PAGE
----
Saturday, 19 December 2015

Sine3Generator

I've just published a new sound generator on the MaxForLive.com web-site. Here's the usual extended user guide...


Sine3Generator is a sound generator - and yes, I've done them before, and this is another one. Currently in a 'light' version with purple trim, I will update it to a 'dark' version over the next few weeks, and I may be unable to resist making a few tweaks too. 


This sound generator does not respond to MIDI inputs - it just sits there and makes noises continually...

What seems like a long time ago now, I wrote a series of 15 generators in 'Reaktor', and this represents a revisiting and updating of those ideas in M4L. There is lots of history to this type of stand-alone 'sound generator'. Modular synthesisers lend themselves quite well to this type of FM chaining, particularly if there are only a few VCOs... Back in the 1970s I built cascaded relaxation oscillators using injunction transistors, and discovered that frequency ability and tuning were very important, which is very apparent in some synthesisers of the time - the vernier dials on the EMS VCS3 are a good example, and the VCS3's matrix interconnection panel lends itself very well to complex chains of devices... 

More recently, Noisedrone .1 and Noisedrone2 have used Max For Live (M4L) to make sounds using cascaded chains of oscillators, and these have been popular downloads on the MaxForLive.com web-site. Another popular generator is my Noise Generator 0.4... So with 15 designs languishing on my hard drive, it seemed like a good time to blow the dust off them and try publishing them again.

The basic idea is very simple. A sine wave oscillator with LFOs that can modulate the pitch and the output is frequency modulated by another similar oscillator, which is modulated by another similar oscillator. It's a simple FM generator with a lot of controls, and a flexible output stage. The output allows mixing of three harmonically-diverse outputs: the third modulated oscillator itself ('Sine'), the ring modulated output of the third and second oscillators ('Ring') and the output of the second oscillator 'sample & hold' processed by the third oscillator, with LFO modulation of the mixing, plus LFO panning as well. 

A good way to start is to turn all the controls to the leftmost minimum position (and save this as a preset of course!), and then to select the Sine button, adjust the volume to your preference, and choose the pitch you want in Oscillator 3 (there's just a Pitch control there, so it is easy to find!). This is a good place to learn the output options: LFO modulation of volume, plus LFO panning. A lot of my M4L has similar approaches to things, so if you've seen one of my 'Pan' sections, then you will recognise the same controls across many of my devices. One variant here is that my 'usual' LFO has the ability to free-run or to sync with the Live timing, but for Sine3Generator, then you only get free running LFOs.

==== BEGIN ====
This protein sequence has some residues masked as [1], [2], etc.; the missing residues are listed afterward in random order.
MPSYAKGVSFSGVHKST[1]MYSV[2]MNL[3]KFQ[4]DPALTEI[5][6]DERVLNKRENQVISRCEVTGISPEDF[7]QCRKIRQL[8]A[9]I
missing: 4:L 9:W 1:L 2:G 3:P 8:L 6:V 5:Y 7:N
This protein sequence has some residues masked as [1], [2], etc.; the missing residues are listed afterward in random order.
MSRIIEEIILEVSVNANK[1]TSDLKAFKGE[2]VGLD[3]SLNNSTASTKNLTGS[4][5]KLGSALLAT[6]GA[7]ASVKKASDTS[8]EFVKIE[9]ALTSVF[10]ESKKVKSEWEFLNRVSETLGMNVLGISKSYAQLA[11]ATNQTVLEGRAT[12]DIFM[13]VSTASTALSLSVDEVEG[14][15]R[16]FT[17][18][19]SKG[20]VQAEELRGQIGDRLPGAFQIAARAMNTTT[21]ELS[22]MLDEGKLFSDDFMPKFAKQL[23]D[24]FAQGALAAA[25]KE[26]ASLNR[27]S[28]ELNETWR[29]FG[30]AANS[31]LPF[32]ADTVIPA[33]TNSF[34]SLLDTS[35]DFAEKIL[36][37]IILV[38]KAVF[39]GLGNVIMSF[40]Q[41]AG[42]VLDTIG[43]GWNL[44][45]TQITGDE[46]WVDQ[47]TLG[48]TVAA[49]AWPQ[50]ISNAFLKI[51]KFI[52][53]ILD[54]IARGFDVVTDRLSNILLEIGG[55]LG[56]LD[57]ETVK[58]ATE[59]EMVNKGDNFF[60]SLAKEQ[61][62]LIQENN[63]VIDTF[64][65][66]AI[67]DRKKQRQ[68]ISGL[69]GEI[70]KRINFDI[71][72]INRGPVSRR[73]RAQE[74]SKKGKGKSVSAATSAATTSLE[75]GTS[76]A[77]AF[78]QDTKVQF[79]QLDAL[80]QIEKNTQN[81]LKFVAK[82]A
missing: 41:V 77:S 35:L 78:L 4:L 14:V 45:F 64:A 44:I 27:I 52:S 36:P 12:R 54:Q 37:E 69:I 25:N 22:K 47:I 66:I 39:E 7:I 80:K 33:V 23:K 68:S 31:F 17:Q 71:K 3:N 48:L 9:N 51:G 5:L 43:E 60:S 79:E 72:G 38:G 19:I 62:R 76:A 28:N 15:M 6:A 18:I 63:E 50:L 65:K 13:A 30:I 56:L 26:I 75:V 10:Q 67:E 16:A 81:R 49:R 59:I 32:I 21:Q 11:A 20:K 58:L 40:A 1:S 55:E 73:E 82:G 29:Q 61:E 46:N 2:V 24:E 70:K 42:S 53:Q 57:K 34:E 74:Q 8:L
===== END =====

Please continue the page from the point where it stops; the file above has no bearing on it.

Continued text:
Once you have the basic Oscillator 3 under your control (some ping-pong echo is very often applied to the output of this type of generator...) then there is the LFO modulation of the pitch of the oscillator to try out. 'Under control' is an interesting phrase. When I worked in a music shop we used to do listening exercises: someone would play a chord and the rest of us would say what it was, or someone would make a sound on a synth and everyone would have to recreate it from scratch. Rick Wakeman was famous for being able to set up a sound on a MiniMoog just by adjusting the knobs, and then playing it without the incremental audition/edit cycle that you often see, and of which I'm often a big user, particularly for FM synthesis. Which neatly brings me back onto the topic...

When you are comfortable with all of the controls for Oscillator 3, then you can try moving to the left and try exploring the pitch and modulation controls for Oscillator 2, then the LFO pitch modulation for that oscillator, and so on. (There's a bit of a theme here too - my devices often start in the middle and move outwards, but just to keep your awake, some of them start on the left and move to the right. Which format I use usually depends on the workflow...)

Because Oscillator 1 is at the top of a stack of FM then it can cause big changes to the oscillators underneath it, so be cautious at first with the pitch and modulation controls. If everything gets too much, then just go back to the 'all leftmost' preset that you saved and start again from Oscillator 3.

There's a lot to explore in Sine3Generator, and a lot of sounds waiting to be created. Recording the output and processing it further is thoroughly encouraged! Audacity is my editor of choice here, although mine is very customised...



(As always, my M4L stuff is a 'work in progress', so it may not be perfect (in fact, it probably won't be, because perfection is a rare thing indeed!), and early versions tend not to have very much help on controls included in the M4L. I know that this is a good thing to have, but I'm short on time an speed gets you fun things quickly, and none of my stuff is supposed to be professional, with timely support and detailed help inside. But please feel free to report bugs via the comments on MaxForLive.com, and I will try to fix them when I can find time. )


There is now also a 'dark' version...
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